Warner Bros. Home Entertainment has tabbed July 13 as the street date for a three-SKU helping of director Simon McQuoid’s Mortal Kombat.
The domestic box office haul for this reboot of the Mortal Kombat film series was an impressive $41.3 million … the ARR comes in at a swift-to-market 81 days.
As to SKU configuration, there will be a 4K Ultra HD/Blu-ray Combo Pack and stand-alone editions for the Blu-ray and DVD formats.
As to bonus goodies, common to all SKUs are deleted scenes. Exclusive to the 4K Ultra HD and Blu-ray product selections are five featurettes — “From Game to Screen: The Making of Mortal Kombat,” “Mortal Kombat: Fan Favorite Characters,” “Fight Koreography,” “Into the Krypt: Easter Eggs of Mortal Kombat” and “Anatomy of a Scene.”
For long-time fans of the Warner Archive Collection there is some frustration these days as we move into the third month of the studio’s new “Brand Store” arrangement with Amazon.com. Maybe it is working out for them, who knows, but for fans of classic movies the home world of Warner Archives is shuttered and the new interface is clunky and frustrating.
With that said, “official” word arrived this past week that the June new-to-Blu-ray selections are now ready. It is a six-strong assembly of classic movies from the studio’s vast library that are now ready for the collector’s marketplace as newly-minted Blu-ray selections.
Topping the list is — and that is always a subjective opinion — is the June 22 Blu-ray debut of director Stuart Heisler’s 1950 film release of Chain Lightning, starring Humphrey Bogart, Raymond Massey and Eleanor Parker.
The dawn of the jet age is the backdrop for this test-pilot tale. The skill and daring of former World War II pilots, such as Lt. Colonel Matthew Brennan (Bogart), would change the face of not only warfare, but commercial travel, so there was a lot at stake in getting it right.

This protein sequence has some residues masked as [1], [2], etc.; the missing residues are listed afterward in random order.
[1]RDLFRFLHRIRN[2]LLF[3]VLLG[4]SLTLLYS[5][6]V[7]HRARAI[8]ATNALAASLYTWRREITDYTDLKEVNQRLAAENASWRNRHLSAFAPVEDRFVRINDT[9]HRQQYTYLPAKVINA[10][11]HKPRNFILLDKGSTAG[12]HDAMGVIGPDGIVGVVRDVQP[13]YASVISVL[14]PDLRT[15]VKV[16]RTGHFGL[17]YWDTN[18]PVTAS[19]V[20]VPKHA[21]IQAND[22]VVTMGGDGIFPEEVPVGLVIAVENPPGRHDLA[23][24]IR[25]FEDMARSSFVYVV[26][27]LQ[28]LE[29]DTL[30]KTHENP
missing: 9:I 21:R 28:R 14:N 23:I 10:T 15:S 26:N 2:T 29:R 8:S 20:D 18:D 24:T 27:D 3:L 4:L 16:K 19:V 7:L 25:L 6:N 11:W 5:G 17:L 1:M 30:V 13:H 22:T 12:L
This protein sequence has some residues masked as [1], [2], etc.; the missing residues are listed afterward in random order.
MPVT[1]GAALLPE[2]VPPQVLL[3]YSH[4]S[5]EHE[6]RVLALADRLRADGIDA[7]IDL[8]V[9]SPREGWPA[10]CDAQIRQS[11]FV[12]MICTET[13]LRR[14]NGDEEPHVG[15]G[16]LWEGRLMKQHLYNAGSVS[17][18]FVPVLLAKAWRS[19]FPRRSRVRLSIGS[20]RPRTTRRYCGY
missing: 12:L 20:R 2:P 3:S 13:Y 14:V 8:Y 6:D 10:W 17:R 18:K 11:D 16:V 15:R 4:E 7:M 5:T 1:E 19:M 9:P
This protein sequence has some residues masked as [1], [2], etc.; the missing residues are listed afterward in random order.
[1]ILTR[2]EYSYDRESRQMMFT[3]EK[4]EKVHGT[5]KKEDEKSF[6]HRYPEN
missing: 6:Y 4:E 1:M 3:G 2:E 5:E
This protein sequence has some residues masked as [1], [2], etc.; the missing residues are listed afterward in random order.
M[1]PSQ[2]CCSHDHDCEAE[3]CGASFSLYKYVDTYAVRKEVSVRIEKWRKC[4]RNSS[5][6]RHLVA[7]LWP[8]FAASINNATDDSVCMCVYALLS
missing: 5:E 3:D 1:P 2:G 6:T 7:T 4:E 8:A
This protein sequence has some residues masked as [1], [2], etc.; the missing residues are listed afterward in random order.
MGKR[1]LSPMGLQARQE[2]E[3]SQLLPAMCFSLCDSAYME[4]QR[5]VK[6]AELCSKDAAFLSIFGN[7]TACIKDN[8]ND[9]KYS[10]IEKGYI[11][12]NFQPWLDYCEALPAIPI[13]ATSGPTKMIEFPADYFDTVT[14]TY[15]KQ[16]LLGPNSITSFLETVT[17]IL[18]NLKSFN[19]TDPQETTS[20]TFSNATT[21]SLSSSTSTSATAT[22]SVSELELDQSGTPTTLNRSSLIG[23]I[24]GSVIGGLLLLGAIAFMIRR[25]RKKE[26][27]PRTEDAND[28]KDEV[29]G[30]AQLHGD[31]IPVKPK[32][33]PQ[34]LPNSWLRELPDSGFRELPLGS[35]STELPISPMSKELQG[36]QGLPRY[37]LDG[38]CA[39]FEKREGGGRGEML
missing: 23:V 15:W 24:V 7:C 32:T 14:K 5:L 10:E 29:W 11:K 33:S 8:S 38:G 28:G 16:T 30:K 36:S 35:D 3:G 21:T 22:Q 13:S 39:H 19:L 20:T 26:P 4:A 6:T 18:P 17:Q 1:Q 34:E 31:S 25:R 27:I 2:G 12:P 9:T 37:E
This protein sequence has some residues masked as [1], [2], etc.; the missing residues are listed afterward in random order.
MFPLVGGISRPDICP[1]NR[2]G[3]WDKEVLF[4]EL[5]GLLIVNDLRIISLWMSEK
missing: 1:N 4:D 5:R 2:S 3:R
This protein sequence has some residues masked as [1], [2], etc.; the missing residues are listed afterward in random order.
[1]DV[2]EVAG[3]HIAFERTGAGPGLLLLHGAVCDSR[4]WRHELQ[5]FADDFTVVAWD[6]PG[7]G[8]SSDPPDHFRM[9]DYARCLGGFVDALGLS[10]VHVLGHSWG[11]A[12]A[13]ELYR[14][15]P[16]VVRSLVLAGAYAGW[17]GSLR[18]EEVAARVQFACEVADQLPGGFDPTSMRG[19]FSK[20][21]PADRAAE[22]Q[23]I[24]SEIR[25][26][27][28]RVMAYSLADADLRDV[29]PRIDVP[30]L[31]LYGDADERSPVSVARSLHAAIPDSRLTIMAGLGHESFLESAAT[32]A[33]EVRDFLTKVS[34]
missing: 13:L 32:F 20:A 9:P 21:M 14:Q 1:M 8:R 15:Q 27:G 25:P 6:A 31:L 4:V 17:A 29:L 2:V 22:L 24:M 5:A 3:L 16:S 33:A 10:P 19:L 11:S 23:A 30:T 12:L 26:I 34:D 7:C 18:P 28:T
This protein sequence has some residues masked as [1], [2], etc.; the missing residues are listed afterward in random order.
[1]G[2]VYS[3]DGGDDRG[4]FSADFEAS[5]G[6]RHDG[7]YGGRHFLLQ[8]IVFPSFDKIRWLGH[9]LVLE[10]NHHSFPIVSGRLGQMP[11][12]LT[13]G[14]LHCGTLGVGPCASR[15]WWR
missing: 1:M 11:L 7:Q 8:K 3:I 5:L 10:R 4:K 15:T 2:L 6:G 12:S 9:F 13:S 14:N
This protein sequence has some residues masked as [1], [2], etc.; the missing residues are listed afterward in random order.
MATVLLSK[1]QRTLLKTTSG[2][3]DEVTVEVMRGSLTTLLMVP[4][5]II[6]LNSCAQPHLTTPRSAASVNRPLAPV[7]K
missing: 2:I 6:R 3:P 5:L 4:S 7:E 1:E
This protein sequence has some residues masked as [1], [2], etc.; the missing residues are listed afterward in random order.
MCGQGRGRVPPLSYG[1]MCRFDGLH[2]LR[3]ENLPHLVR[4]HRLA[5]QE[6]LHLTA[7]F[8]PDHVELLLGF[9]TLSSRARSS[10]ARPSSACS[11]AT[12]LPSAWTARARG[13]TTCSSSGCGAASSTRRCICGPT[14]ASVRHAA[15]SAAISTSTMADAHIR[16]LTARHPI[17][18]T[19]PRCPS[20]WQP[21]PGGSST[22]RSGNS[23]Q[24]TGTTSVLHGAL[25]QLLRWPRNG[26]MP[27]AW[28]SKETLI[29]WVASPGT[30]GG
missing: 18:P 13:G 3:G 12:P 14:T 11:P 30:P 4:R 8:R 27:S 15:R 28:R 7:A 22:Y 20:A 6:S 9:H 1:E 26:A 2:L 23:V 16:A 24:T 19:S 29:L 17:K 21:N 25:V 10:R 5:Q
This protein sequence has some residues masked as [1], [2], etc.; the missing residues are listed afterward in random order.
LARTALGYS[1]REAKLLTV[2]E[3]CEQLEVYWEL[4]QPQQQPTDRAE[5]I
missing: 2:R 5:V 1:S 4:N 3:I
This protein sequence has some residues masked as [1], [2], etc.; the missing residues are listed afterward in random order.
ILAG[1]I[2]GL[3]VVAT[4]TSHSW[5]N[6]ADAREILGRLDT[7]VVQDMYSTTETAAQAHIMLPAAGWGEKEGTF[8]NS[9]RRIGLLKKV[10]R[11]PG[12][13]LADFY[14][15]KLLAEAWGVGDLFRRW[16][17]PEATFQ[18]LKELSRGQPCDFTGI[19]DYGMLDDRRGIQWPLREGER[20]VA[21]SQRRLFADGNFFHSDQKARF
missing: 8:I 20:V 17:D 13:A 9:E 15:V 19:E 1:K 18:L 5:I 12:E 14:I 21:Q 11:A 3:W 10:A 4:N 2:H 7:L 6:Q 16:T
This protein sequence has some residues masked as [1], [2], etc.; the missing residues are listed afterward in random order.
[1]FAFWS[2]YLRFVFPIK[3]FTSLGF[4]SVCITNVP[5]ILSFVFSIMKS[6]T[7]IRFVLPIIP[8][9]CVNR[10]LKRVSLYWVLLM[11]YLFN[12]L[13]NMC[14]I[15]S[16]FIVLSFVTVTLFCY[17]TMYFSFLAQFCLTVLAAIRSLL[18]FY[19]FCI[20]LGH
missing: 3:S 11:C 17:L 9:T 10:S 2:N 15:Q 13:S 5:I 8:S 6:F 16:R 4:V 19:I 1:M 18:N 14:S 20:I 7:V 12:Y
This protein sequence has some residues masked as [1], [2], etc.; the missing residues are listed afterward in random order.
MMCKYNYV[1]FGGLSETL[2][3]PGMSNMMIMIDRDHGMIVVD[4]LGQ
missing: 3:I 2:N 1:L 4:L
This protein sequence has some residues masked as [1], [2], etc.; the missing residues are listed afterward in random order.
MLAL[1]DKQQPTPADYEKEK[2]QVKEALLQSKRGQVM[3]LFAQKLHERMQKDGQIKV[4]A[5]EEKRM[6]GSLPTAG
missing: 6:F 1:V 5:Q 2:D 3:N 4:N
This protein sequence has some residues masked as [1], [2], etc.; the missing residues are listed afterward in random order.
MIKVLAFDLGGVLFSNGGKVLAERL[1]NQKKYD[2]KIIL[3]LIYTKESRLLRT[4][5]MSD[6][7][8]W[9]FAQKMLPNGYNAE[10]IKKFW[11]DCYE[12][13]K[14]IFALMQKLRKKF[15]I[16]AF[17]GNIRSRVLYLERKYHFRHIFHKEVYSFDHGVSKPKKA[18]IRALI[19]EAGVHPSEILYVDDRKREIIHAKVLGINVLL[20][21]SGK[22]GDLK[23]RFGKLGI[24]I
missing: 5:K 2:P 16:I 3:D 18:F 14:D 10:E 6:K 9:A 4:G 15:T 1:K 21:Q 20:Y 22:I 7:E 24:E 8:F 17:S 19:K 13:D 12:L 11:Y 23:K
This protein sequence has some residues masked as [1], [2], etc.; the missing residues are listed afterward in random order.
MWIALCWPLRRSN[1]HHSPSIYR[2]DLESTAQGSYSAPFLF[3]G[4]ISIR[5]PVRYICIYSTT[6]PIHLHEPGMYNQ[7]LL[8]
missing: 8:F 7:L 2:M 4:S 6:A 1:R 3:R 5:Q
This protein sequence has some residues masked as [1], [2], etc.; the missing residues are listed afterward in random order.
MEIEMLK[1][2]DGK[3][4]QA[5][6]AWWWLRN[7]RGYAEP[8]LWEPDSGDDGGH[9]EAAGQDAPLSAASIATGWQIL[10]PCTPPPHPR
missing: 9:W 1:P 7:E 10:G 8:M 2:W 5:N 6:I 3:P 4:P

It’s 1943, the Flying Fortresses are in the skies over Germany and Brennan is a pilot and can sense the “ticks” of the aircraft and knows that improvements can be made. To this point, he brings Carl Troxell (played by actor-turned-director Richard Whorf — Chain Lightning would be his last feature film before turning his attention to television series direction … numerous episodes of Gunsmoke, My Three Sons, The Beverly Hillbillies, etc. and from his career move to was nominated twice for Emmy Awards before a heart attack took him at age 60), who is a designer, along on a mission to point out these suggestions. This is, of course, foreshadowing.
After the war, Brennan tries to make a go of it with his own flying business, but that didn’t work out, so he’s been hired as a test pilot by Leland Willis (Massey) and in one of those “isn’t this a small world” conveniences, Troxell works there, as does Brennan’s World War II love interest, nurse Jo Holloway (Eleanor Parker), who is now Willis’ assistant.
The core of the story, once the background and character introductions are in place, involves the testing of a new jet prototype and the very “buggy” safety systems that are being developed. To prove the craft safe (after figuring out what was wrong with it), Bogart makes a daring non-stop flight from Nome, Alaska to Washington D.C. … edge-of-your-seat stuff!!
Chain Lightning would be Bogart’s last movie at Warner Bros., with the filming taking place between mid-April and July of 1949, but extensive post-production work (flying effects, etc.) delayed the film’s release from the Thanksgiving/Christmas season of 1949 to the end of February in 1950. By the time the film was released theatrically, Bogart was hard at work as his newly-formed Santana Pictures.
Also on the June new-to-Blu-ray release slate from Warner Bros. Home Entertainment are director Joseph L. Mankiewicz’s 1970 Western, There was a Crooked Man (June 8, starring Kirk Douglas and Henry Fonda); director Henri Verneuil’s 1968 film release of Guns for San Sebastian (with Anthony Quinn) and the all-star musical, Ziegfeld Follies (both on June 15); Elvis stars in the musical comedy, It Happened at the World's Fair (June 22), and the month closes out with director Mervyn LeRoy’s 1943 Best Picture-nominee biopic, Madame Curie (June 29, starring Greer Garson and Walter Pidgeon).